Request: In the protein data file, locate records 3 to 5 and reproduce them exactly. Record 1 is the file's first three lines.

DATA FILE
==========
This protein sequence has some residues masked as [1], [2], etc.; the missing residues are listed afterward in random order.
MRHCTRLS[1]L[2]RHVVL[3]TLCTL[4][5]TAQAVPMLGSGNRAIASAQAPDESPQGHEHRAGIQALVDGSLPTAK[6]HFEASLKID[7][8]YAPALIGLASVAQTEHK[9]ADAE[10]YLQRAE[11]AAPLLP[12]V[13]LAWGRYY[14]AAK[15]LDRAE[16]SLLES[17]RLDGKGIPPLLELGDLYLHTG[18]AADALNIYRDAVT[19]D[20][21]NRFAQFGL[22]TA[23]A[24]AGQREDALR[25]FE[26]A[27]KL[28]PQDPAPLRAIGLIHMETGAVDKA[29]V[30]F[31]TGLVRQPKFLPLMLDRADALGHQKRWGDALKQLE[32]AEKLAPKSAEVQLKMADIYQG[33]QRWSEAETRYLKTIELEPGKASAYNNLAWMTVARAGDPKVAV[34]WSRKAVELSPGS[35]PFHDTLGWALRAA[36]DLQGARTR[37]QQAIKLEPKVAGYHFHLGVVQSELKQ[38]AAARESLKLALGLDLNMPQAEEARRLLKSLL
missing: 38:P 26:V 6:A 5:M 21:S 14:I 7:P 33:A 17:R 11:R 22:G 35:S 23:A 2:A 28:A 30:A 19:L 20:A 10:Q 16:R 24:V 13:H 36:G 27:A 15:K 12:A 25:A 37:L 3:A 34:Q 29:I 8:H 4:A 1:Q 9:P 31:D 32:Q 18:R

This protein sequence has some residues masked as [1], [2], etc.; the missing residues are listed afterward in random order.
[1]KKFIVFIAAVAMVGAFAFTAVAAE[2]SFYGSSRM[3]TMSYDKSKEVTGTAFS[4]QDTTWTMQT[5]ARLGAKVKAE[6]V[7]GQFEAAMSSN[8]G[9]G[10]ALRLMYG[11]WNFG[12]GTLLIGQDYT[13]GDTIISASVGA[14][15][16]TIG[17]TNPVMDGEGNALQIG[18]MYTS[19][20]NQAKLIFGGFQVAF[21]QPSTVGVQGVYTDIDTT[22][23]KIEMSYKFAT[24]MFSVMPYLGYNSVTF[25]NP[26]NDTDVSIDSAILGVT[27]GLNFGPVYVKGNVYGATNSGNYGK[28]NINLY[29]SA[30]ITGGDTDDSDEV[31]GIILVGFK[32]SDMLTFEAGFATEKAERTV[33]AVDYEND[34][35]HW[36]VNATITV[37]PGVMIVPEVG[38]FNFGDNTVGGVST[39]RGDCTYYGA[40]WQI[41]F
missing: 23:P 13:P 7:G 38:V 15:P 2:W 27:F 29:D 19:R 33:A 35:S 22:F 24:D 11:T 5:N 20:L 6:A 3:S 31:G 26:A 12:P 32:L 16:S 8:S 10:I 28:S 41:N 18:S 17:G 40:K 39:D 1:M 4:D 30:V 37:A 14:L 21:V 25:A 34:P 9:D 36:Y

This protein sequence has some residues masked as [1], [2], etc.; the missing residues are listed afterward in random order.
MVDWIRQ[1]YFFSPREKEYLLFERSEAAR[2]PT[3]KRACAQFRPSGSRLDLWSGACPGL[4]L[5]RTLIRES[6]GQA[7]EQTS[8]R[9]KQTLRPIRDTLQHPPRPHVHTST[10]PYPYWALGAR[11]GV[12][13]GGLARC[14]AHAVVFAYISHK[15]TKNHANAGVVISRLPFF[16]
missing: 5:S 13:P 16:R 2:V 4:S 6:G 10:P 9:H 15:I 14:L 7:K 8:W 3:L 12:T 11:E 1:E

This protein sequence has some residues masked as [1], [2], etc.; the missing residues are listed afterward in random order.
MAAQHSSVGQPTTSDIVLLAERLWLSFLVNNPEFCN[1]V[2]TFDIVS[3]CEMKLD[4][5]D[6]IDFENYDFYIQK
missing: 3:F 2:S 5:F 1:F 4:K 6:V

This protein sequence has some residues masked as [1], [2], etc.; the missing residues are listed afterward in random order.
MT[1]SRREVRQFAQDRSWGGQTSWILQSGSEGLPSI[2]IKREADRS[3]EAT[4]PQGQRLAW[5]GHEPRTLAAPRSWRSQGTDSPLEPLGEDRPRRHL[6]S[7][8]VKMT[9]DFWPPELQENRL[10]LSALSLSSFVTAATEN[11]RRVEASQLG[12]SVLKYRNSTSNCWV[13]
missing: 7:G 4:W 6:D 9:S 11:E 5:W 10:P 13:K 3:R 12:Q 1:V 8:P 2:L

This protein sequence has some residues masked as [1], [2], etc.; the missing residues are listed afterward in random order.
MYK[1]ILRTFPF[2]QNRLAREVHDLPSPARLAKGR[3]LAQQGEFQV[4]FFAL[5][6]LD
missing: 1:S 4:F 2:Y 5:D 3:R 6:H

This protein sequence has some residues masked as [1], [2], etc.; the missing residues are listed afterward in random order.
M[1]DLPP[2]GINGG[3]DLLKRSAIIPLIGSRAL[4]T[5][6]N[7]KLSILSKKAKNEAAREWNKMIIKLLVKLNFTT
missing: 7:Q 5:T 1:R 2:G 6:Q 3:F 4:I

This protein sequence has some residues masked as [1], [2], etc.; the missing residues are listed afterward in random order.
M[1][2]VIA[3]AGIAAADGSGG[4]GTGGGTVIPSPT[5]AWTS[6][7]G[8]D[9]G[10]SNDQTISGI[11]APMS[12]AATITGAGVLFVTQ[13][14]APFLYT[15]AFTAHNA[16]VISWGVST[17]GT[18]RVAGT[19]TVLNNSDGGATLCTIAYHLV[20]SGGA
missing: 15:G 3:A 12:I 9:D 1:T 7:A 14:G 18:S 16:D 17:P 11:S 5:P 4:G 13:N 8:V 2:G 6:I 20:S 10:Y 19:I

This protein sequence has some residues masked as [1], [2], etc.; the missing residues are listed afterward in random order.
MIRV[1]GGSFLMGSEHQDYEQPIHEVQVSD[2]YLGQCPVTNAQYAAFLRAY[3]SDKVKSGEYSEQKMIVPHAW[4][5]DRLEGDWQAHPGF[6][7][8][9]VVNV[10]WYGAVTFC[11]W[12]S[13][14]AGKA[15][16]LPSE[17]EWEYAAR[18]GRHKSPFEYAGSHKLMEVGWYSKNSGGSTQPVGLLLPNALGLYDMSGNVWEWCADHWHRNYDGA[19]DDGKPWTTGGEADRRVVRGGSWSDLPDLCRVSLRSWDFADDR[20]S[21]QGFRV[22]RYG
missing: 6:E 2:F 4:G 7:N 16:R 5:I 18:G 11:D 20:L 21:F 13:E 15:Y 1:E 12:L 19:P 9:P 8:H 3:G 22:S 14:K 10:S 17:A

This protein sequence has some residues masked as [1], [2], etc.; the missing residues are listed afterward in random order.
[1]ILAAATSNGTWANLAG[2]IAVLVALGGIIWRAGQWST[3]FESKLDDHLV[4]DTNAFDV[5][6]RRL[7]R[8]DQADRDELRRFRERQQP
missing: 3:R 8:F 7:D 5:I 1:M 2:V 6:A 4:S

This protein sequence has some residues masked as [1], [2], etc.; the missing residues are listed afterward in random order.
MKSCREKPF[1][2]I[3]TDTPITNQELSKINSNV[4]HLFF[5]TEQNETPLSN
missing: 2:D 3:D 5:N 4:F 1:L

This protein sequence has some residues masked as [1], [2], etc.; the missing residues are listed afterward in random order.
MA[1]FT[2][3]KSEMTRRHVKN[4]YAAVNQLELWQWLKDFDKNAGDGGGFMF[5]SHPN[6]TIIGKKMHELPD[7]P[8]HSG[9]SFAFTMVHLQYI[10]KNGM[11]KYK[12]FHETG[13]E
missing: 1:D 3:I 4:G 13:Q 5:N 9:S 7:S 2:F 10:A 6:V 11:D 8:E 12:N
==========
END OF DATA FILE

This protein sequence has some residues masked as [1], [2], etc.; the missing residues are listed afterward in random order.
MVDWIRQ[1]YFFSPREKEYLLFERSEAAR[2]PT[3]KRACAQFRPSGSRLDLWSGACPGL[4]L[5]RTLIRES[6]GQA[7]EQTS[8]R[9]KQTLRPIRDTLQHPPRPHVHTST[10]PYPYWALGAR[11]GV[12][13]GGLARC[14]AHAVVFAYISHK[15]TKNHANAGVVISRLPFF[16]
missing: 5:S 13:P 16:R 2:V 4:S 6:G 10:P 9:H 15:I 14:L 7:K 8:W 3:L 12:T 11:E 1:E

This protein sequence has some residues masked as [1], [2], etc.; the missing residues are listed afterward in random order.
MAAQHSSVGQPTTSDIVLLAERLWLSFLVNNPEFCN[1]V[2]TFDIVS[3]CEMKLD[4][5]D[6]IDFENYDFYIQK
missing: 3:F 2:S 5:F 1:F 4:K 6:V

This protein sequence has some residues masked as [1], [2], etc.; the missing residues are listed afterward in random order.
MT[1]SRREVRQFAQDRSWGGQTSWILQSGSEGLPSI[2]IKREADRS[3]EAT[4]PQGQRLAW[5]GHEPRTLAAPRSWRSQGTDSPLEPLGEDRPRRHL[6]S[7][8]VKMT[9]DFWPPELQENRL[10]LSALSLSSFVTAATEN[11]RRVEASQLG[12]SVLKYRNSTSNCWV[13]
missing: 7:G 4:W 6:D 9:S 11:E 5:W 10:P 13:K 3:R 12:Q 1:V 8:P 2:L